The UK government borrowed a record £127.9bn between April and June as tackling the coronavirus pandemic took its toll on the public finances.
The figure – the difference between spending and tax income – was more than double the £55.4bn borrowed in the whole of the previous tax year.
However, borrowing in June was lower than in May at £35.5bn.
The re-opening of more retailers and other firms saw a drop in furlough scheme spending and a rise in tax take.
Nevertheless, June’s borrowing figure was still the third highest monthly total since records began in 1993 and about five times more than the same month last year.
The figure took total government debt to a record £1.98 trillion.
The director of the Institute for Fiscal Studies, Paul Johnson, told the BBC that the borrowing in the first three months of the financial year was “the most we would ever have borrowed over a quarter”.
“It is more than double over this first quarter than we were expecting to borrow over the entire year and we’ll be looking to borrow a lot more as a fraction of the size of the economy over this year than we did during the financial crisis.
“Probably something around 15% of national income, maybe a bit more, which is easily the most we’ve ever borrowed in a year outside of the first and second world wars.”
The Office for National Statistics (ONS) said debt at the end of June 2020 as a percentage of economic output was 99.6%, the highest debt to GDP ratio since the financial year ending March 1961.
But the ONS also warned that its borrowing estimates are currently “subject to greater than usual uncertainty”.
It has revised down May’s borrowing figure by £9.8bn to £45.5bn, mainly because tax receipts and National Insurance contributions were higher than previously estimated.
Thomas Pugh, UK economist at Capital Economics said the fact that borrowing fell in June suggested that government support was starting to wind down as the economy reopened.
“However, government borrowing is still rising at an exceptional rate and we suspect that a slowdown in the recovery and further rise in unemployment later this year will prompt the government to announce additional fiscal spending at the next Budget,” he added.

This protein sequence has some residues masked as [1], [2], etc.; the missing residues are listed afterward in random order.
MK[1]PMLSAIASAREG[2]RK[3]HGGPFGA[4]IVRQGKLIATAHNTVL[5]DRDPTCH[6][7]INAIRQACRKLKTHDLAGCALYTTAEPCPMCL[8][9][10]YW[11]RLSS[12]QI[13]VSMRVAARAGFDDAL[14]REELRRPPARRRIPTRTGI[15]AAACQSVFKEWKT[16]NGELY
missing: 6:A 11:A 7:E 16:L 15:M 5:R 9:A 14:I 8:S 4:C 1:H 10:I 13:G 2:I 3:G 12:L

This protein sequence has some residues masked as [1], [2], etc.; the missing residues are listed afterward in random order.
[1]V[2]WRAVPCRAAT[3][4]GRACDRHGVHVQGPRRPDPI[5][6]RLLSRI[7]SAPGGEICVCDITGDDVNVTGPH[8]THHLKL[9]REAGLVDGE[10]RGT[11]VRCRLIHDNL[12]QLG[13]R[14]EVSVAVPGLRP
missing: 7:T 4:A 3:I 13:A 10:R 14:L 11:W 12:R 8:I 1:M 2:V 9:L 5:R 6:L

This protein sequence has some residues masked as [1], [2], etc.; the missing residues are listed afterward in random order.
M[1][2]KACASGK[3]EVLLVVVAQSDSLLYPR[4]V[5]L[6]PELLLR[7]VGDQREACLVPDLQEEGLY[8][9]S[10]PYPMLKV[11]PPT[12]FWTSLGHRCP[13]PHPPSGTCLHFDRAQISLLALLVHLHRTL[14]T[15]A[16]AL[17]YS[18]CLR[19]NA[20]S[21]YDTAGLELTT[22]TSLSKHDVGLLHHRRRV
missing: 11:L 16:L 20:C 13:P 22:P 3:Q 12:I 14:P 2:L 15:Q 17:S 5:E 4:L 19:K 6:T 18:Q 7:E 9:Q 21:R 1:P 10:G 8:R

Saving lives and livelihoods doesn’t come cheap.
As businesses reopened in June, some were able to wean themselves off state support. But that still meant the deficit for the first quarter of this financial year was more than twice that for last year as a whole.
And there’s more to come. Economists say the chancellor’s Plan for Jobs, the package intended to support firms and workers as the furlough schemes are wound down, won’t be enough to stem the spread of layoffs.
With even Rishi Sunak’s own forecasters predicting joblessness could top four million, many expect extra help will have to be unveiled in the Autumn Budget.
Then what? Already, the deficit is likely to top £300bn this year. There is a limit to how much the government can and will borrow cheaply to plug that.
The chancellor today repeated his vow to get the coffers back on to a sustainable path of in the “medium term”. With austerity out of fashion, that’s code for tax rises when he thinks the economy can bear it. The question is not only when that will be – but how much.
Chancellor Rishi Sunak said: “It’s clear that coronavirus has had a significant impact on our public finances, but we know without our response things would have been far worse.
“The best approach to ensure our public finances are sustainable in the medium-term is to minimise the economic scarring caused by the pandemic.
“I am also clear that, over the medium-term, we must, and we will, put our public finances back on a sustainable footing.”
On Tuesday, Mr Sunak launched the 2020 Comprehensive Spending Review (CSR), which will set out the government’s plans for this parliament.
The Treasury said one of the priorities would be “strengthening the UK’s economic recovery from COVID-19 by prioritising jobs and skills”.
But it added: “Given the impact COVID-19 has had on the economy, the chancellor was clear there will need be tough choices in other areas of spending at the review.”
PwC senior economist Alex Tuckett said June’s “moderately lower borrowing numbers – and a downwards revision to the deficit in May – should not distract from dramatic repercussions for public finances”.
“After announcing further stimulus measures this month, Chancellor Rishi Sunak will face a delicate balancing act in trying to bring the deficit down to less dramatic levels whilst avoiding pulling the fiscal rug from under the economic recovery,” he added.
Last week, the government’s spending watchdog, the Office for Budget Responsibility, said the government was on course to borrow £372bn this year to pay for the shortfall between tax revenues and public spending.
This includes extra borrowing to pay for the chancellor’s £30bn package unveiled earlier this month to protect jobs and boost the economy.
With the UK’s debt pile set to grow substantially, Robert Chote, the OBR’s outgoing chairman, said policymakers faced tough choices.
“In practice, no government could allow net debt to persist for long on these explosive paths, as it would find it hard to finance its mounting deficits,” he said.
He said getting the UK’s debt share back down to around 75% of GDP would require tax rises or spending cuts of about £60bn in today’s money every decade for the next 50 years.